We are not scribes. And believe you me; I for one will never claim to have all the answers for all the questions and all the concerns and for the crisis’s that will arise. A scribe would…but I’m no scribe. I’d wager to say that none of us here are scribes…and that may well be a very good thing! I will present myself as one who is searching and on the same journey we are all taking. I will willingly bend, but not break…I will yield when I must, but not to capitulate, that is, to surrender, but always to go forward for what is best and what is for God and of God. But, as Jesus to serve as my example and my love, I will present myself with a level of humility, with compassion and with a willingness to do what I can, how I can and with God’s grace and Jesus’ support, with a measure of success. And, this is what all of us must also wish for and strive to attain and accomplish as we work at building, rebuilding and forever building God’s Kingdom here on earth as we go about our work of strengthening, growing and loving our community of St. Nicholas.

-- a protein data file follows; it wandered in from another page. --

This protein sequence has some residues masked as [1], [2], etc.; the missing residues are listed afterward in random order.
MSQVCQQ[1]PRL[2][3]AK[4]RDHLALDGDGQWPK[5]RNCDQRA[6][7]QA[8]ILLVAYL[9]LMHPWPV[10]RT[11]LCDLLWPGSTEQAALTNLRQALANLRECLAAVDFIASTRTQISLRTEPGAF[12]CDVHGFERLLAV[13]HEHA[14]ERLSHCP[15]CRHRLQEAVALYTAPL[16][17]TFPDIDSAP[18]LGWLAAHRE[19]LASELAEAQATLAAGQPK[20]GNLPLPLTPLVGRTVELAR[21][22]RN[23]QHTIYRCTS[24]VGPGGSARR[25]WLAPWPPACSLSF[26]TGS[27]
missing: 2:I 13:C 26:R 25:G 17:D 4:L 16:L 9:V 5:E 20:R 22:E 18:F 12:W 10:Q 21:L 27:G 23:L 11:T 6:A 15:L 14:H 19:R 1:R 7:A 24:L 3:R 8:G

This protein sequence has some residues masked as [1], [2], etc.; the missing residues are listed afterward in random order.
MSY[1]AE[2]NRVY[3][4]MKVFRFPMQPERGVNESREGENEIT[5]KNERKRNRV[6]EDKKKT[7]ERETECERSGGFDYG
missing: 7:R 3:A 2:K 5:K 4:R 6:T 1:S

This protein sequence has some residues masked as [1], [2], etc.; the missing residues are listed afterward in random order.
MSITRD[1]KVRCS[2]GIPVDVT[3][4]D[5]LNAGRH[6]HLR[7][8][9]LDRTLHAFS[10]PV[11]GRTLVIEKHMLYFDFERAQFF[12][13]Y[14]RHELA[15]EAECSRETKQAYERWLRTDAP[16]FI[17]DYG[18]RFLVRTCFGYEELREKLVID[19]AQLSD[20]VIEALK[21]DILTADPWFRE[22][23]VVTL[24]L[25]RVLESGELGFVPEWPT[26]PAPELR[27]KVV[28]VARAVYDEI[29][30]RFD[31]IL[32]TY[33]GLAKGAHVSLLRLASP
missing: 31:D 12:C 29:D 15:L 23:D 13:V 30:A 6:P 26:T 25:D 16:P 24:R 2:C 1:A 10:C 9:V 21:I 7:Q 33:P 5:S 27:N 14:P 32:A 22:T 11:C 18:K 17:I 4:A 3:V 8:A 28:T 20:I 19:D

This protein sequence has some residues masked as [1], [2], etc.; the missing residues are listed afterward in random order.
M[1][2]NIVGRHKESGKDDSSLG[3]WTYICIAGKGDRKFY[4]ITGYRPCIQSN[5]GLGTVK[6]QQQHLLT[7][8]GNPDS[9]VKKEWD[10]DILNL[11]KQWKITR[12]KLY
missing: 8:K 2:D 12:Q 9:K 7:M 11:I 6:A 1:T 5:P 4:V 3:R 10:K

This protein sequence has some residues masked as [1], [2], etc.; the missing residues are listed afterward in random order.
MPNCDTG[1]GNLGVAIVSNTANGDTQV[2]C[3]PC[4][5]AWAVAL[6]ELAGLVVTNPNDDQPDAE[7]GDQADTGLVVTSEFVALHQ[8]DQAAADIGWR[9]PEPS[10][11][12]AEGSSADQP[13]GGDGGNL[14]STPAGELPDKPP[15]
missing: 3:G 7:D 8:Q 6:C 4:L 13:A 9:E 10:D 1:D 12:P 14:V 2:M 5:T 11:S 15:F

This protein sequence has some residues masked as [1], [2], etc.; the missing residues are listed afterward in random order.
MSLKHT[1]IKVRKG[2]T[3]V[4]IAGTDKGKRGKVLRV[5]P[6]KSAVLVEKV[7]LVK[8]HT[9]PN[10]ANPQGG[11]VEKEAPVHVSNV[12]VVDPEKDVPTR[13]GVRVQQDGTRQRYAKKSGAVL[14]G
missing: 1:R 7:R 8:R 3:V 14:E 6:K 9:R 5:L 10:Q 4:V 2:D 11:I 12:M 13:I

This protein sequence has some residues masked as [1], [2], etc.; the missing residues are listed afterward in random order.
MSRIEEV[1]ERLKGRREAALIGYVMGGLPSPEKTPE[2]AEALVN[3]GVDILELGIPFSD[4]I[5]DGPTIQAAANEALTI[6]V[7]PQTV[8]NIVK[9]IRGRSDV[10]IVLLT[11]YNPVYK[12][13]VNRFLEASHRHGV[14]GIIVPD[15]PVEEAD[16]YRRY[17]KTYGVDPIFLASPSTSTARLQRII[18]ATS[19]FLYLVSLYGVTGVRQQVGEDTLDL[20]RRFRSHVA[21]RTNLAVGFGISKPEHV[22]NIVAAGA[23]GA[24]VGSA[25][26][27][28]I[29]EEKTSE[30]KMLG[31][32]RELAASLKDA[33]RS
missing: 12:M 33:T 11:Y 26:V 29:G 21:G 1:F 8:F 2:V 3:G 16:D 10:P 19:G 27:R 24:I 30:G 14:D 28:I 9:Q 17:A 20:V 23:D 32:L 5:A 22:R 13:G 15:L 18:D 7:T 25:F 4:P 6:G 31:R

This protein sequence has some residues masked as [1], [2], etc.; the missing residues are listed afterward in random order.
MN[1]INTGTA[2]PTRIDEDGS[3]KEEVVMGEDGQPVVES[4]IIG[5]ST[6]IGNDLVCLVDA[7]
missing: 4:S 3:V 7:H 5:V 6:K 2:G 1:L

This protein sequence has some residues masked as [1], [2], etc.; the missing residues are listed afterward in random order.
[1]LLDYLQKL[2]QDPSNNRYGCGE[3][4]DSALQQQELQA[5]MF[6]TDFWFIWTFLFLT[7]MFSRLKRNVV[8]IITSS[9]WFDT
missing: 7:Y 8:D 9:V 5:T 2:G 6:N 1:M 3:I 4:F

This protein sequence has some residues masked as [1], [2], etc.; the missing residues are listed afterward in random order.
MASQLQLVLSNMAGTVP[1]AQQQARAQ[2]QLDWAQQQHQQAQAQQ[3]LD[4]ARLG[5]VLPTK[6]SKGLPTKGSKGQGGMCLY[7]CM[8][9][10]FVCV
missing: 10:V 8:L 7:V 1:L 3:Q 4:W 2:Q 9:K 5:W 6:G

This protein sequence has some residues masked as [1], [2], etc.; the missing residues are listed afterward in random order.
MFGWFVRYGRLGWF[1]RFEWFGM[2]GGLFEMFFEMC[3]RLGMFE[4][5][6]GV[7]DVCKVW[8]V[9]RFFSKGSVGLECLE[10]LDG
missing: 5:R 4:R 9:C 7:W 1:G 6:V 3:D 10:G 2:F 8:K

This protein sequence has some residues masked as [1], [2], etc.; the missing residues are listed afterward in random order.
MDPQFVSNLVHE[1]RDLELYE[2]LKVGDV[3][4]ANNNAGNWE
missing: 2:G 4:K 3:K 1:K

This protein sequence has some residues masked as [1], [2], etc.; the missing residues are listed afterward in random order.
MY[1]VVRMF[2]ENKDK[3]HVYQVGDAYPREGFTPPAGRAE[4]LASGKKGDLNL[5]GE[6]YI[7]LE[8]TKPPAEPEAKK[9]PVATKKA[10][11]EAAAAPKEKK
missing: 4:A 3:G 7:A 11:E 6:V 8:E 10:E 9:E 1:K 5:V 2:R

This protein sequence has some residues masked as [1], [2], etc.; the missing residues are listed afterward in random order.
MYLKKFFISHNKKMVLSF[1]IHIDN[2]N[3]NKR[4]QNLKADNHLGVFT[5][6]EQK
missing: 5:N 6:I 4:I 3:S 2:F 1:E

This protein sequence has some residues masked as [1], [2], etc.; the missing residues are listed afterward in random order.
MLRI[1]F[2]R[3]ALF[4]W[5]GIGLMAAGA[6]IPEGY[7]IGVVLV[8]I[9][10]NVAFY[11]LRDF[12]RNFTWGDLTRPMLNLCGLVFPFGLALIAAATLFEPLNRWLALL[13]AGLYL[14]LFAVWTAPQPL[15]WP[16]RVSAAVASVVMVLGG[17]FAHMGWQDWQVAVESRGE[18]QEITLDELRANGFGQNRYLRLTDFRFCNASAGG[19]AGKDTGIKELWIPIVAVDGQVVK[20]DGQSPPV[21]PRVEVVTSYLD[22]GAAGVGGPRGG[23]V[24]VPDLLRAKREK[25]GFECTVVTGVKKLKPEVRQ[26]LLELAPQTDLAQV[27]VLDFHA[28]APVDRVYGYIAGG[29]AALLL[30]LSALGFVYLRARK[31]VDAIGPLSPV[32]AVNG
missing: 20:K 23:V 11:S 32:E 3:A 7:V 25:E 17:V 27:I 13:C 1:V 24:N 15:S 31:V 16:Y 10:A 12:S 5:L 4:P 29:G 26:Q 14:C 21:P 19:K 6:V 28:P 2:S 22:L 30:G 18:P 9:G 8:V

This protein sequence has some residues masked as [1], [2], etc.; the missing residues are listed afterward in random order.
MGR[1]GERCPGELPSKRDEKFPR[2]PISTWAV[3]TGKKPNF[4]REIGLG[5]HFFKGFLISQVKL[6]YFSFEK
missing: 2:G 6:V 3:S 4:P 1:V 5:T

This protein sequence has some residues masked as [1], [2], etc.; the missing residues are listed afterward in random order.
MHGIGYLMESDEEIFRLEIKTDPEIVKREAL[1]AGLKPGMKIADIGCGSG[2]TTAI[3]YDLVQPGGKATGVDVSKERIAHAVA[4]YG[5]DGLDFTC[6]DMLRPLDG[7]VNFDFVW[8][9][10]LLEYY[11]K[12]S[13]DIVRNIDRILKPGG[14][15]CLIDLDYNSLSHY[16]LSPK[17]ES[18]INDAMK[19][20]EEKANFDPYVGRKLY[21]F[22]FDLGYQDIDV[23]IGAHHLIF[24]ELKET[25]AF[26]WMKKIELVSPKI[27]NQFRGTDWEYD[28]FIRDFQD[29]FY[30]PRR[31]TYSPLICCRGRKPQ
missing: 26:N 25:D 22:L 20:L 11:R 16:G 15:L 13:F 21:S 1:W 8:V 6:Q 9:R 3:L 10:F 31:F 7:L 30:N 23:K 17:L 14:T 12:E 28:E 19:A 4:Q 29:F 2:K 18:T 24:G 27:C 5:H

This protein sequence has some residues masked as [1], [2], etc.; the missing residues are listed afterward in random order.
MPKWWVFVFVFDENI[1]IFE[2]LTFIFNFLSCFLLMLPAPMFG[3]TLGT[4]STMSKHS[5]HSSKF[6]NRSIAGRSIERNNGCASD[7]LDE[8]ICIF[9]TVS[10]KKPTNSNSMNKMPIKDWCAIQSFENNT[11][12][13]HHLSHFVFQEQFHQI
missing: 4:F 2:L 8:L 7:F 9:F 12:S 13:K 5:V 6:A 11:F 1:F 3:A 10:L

Authority has been given to all of us…let’s take good care of this gift and use it properly and wisely and always, for the good of the Church, the good of St. Nicholas and the good of each and every member. Ours is a sacred trust and authority is meted to us because we are God’s people and God has faith is us. My sisters and brothers, I have faith in you because, again, God has faith IN US. That’s all I need…that’s all I want…God’s faith in us and the faith we have in one another to do God’s work, right here, right now…because we are driven by love and our faith. That’s what it’s all about…love, faith and doing it all for Jesus and in Jesus’ name…

Lastly, I promise, and taking a bit of an advantage of the gift of authority, can I have the church give an AMEN…and again, AMEN…

There you have it, my sisters and brothers…that’s affirmation that we do believe and
God, I just have to believe is pleased with our faith, with our hope and with our love…all for HIM.

4th Sunday after Epiphany. B Cycle. St. Nicholas. January 29, 2012
Deut. 18: 15-20; Psalm 111; Cor. 8: 1-13; Mark 1: 21-28

manny@stnicholasepiscopal.org

Manny